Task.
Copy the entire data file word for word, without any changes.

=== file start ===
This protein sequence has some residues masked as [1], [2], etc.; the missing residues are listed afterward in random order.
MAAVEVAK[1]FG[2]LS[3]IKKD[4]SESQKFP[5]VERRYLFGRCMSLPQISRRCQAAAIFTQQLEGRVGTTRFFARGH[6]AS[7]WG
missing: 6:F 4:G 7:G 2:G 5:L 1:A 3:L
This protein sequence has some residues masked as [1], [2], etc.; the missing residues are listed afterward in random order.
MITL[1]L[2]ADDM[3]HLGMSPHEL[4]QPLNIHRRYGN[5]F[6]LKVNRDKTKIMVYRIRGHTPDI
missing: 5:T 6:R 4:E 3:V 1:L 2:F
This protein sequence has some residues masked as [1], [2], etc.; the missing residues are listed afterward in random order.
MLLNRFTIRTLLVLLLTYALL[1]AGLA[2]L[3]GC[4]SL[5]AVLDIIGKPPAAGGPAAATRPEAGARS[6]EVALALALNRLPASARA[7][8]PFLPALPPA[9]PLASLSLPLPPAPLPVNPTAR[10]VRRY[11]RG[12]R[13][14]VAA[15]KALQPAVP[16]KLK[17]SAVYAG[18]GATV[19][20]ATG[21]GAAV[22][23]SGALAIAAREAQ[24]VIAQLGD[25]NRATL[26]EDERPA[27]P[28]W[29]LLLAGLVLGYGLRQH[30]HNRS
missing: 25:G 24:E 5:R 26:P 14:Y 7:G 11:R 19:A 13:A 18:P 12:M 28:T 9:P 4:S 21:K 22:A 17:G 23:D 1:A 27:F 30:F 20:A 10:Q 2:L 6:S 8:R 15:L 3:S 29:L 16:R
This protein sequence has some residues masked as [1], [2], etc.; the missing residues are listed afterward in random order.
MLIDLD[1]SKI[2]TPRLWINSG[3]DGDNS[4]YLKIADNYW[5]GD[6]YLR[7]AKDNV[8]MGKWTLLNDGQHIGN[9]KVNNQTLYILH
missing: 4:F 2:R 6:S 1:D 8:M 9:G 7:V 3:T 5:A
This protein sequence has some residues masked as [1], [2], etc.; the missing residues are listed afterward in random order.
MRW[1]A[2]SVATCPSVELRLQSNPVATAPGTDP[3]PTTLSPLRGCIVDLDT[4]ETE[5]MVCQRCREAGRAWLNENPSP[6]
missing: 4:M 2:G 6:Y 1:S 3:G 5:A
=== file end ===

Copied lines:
This protein sequence has some residues masked as [1], [2], etc.; the missing residues are listed afterward in random order.
MAAVEVAK[1]FG[2]LS[3]IKKD[4]SESQKFP[5]VERRYLFGRCMSLPQISRRCQAAAIFTQQLEGRVGTTRFFARGH[6]AS[7]WG
missing: 6:F 4:G 7:G 2:G 5:L 1:A 3:L
This protein sequence has some residues masked as [1], [2], etc.; the missing residues are listed afterward in random order.
MITL[1]L[2]ADDM[3]HLGMSPHEL[4]QPLNIHRRYGN[5]F[6]LKVNRDKTKIMVYRIRGHTPDI
missing: 5:T 6:R 4:E 3:V 1:L 2:F
This protein sequence has some residues masked as [1], [2], etc.; the missing residues are listed afterward in random order.
MLLNRFTIRTLLVLLLTYALL[1]AGLA[2]L[3]GC[4]SL[5]AVLDIIGKPPAAGGPAAATRPEAGARS[6]EVALALALNRLPASARA[7][8]PFLPALPPA[9]PLASLSLPLPPAPLPVNPTAR[10]VRRY[11]RG[12]R[13][14]VAA[15]KALQPAVP[16]KLK[17]SAVYAG[18]GATV[19][20]ATG[21]GAAV[22][23]SGALAIAAREAQ[24]VIAQLGD[25]NRATL[26]EDERPA[27]P[28]W[29]LLLAGLVLGYGLRQH[30]HNRS
missing: 25:G 24:E 5:R 26:P 14:Y 7:G 11:R 19:A 13:A 18:P 12:M 28:T 9:P 4:S 21:K 22:A 17:G 23:D 1:A 27:F 30:F 20:A 10:Q 2:L 6:S 8:R 15:L 3:S 29:L 16:R
This protein sequence has some residues masked as [1], [2], etc.; the missing residues are listed afterward in random order.
MLIDLD[1]SKI[2]TPRLWINSG[3]DGDNS[4]YLKIADNYW[5]GD[6]YLR[7]AKDNV[8]MGKWTLLNDGQHIGN[9]KVNNQTLYILH
missing: 4:F 2:R 6:S 1:D 8:M 9:G 7:V 3:T 5:A
This protein sequence has some residues masked as [1], [2], etc.; the missing residues are listed afterward in random order.
MRW[1]A[2]SVATCPSVELRLQSNPVATAPGTDP[3]PTTLSPLRGCIVDLDT[4]ETE[5]MVCQRCREAGRAWLNENPSP[6]
missing: 4:M 2:G 6:Y 1:S 3:G 5:A